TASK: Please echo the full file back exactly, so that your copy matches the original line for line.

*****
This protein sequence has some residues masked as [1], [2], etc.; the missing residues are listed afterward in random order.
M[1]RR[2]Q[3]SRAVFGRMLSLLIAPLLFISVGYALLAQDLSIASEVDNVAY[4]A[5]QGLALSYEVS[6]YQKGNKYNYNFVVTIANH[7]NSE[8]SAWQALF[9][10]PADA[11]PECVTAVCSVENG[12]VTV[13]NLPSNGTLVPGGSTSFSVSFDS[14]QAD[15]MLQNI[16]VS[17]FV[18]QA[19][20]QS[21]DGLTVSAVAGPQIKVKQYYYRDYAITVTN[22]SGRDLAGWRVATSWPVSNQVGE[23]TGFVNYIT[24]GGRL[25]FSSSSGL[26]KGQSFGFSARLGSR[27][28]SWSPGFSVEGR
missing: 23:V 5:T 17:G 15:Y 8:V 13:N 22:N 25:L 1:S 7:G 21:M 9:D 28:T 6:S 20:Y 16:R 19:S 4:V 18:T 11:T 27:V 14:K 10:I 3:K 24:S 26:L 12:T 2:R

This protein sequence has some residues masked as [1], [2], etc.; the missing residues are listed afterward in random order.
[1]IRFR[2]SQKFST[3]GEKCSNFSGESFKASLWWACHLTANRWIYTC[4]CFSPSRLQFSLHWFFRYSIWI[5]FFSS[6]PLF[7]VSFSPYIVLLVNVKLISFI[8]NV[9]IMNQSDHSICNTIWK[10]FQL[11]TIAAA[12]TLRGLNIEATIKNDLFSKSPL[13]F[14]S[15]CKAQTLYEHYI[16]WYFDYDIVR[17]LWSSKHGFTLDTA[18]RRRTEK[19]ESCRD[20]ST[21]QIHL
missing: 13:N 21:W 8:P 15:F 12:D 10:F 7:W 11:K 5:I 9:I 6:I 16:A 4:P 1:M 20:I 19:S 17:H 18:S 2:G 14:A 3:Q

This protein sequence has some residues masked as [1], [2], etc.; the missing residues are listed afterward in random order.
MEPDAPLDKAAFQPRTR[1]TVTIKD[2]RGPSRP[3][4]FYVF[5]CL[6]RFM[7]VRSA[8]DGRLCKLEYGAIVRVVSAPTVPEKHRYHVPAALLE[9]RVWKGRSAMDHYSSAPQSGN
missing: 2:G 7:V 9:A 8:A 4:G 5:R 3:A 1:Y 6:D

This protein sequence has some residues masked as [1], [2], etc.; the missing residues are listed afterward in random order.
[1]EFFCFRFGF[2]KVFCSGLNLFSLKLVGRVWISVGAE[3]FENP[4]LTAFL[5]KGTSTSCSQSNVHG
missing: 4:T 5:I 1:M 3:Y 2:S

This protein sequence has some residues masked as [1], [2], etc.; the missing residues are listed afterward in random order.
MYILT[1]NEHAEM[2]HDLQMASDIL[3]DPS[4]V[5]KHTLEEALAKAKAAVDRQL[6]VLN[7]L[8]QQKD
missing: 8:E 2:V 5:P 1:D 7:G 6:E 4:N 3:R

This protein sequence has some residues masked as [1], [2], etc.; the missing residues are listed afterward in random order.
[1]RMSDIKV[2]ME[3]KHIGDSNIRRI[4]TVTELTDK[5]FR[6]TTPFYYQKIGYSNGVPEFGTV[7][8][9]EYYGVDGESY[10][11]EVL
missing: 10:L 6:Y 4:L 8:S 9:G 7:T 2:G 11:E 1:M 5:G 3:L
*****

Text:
This protein sequence has some residues masked as [1], [2], etc.; the missing residues are listed afterward in random order.
M[1]RR[2]Q[3]SRAVFGRMLSLLIAPLLFISVGYALLAQDLSIASEVDNVAY[4]A[5]QGLALSYEVS[6]YQKGNKYNYNFVVTIANH[7]NSE[8]SAWQALF[9][10]PADA[11]PECVTAVCSVENG[12]VTV[13]NLPSNGTLVPGGSTSFSVSFDS[14]QAD[15]MLQNI[16]VS[17]FV[18]QA[19][20]QS[21]DGLTVSAVAGPQIKVKQYYYRDYAITVTN[22]SGRDLAGWRVATSWPVSNQVGE[23]TGFVNYIT[24]GGRL[25]FSSSSGL[26]KGQSFGFSARLGSR[27][28]SWSPGFSVEGR
missing: 23:V 5:T 17:G 15:Y 8:V 13:N 22:N 25:L 1:S 7:G 21:M 9:D 28:T 6:S 20:Y 16:R 19:S 4:V 18:T 11:T 27:V 14:K 10:I 3:K 24:S 26:L 12:T 2:R

This protein sequence has some residues masked as [1], [2], etc.; the missing residues are listed afterward in random order.
[1]IRFR[2]SQKFST[3]GEKCSNFSGESFKASLWWACHLTANRWIYTC[4]CFSPSRLQFSLHWFFRYSIWI[5]FFSS[6]PLF[7]VSFSPYIVLLVNVKLISFI[8]NV[9]IMNQSDHSICNTIWK[10]FQL[11]TIAAA[12]TLRGLNIEATIKNDLFSKSPL[13]F[14]S[15]CKAQTLYEHYI[16]WYFDYDIVR[17]LWSSKHGFTLDTA[18]RRRTEK[19]ESCRD[20]ST[21]QIHL
missing: 13:N 21:W 8:P 15:F 12:D 10:F 7:W 11:K 5:I 9:I 6:I 16:A 4:P 1:M 20:I 19:S 17:H 18:S 2:G 14:A 3:Q

This protein sequence has some residues masked as [1], [2], etc.; the missing residues are listed afterward in random order.
MEPDAPLDKAAFQPRTR[1]TVTIKD[2]RGPSRP[3][4]FYVF[5]CL[6]RFM[7]VRSA[8]DGRLCKLEYGAIVRVVSAPTVPEKHRYHVPAALLE[9]RVWKGRSAMDHYSSAPQSGN
missing: 2:G 7:V 9:A 8:A 4:G 5:R 3:A 1:Y 6:D

This protein sequence has some residues masked as [1], [2], etc.; the missing residues are listed afterward in random order.
[1]EFFCFRFGF[2]KVFCSGLNLFSLKLVGRVWISVGAE[3]FENP[4]LTAFL[5]KGTSTSCSQSNVHG
missing: 4:T 5:I 1:M 3:Y 2:S

This protein sequence has some residues masked as [1], [2], etc.; the missing residues are listed afterward in random order.
MYILT[1]NEHAEM[2]HDLQMASDIL[3]DPS[4]V[5]KHTLEEALAKAKAAVDRQL[6]VLN[7]L[8]QQKD
missing: 8:E 2:V 5:P 1:D 7:G 6:E 4:N 3:R

This protein sequence has some residues masked as [1], [2], etc.; the missing residues are listed afterward in random order.
[1]RMSDIKV[2]ME[3]KHIGDSNIRRI[4]TVTELTDK[5]FR[6]TTPFYYQKIGYSNGVPEFGTV[7][8][9]EYYGVDGESY[10][11]EVL
missing: 10:L 6:Y 4:L 8:S 9:G 7:T 2:G 11:E 1:M 5:G 3:L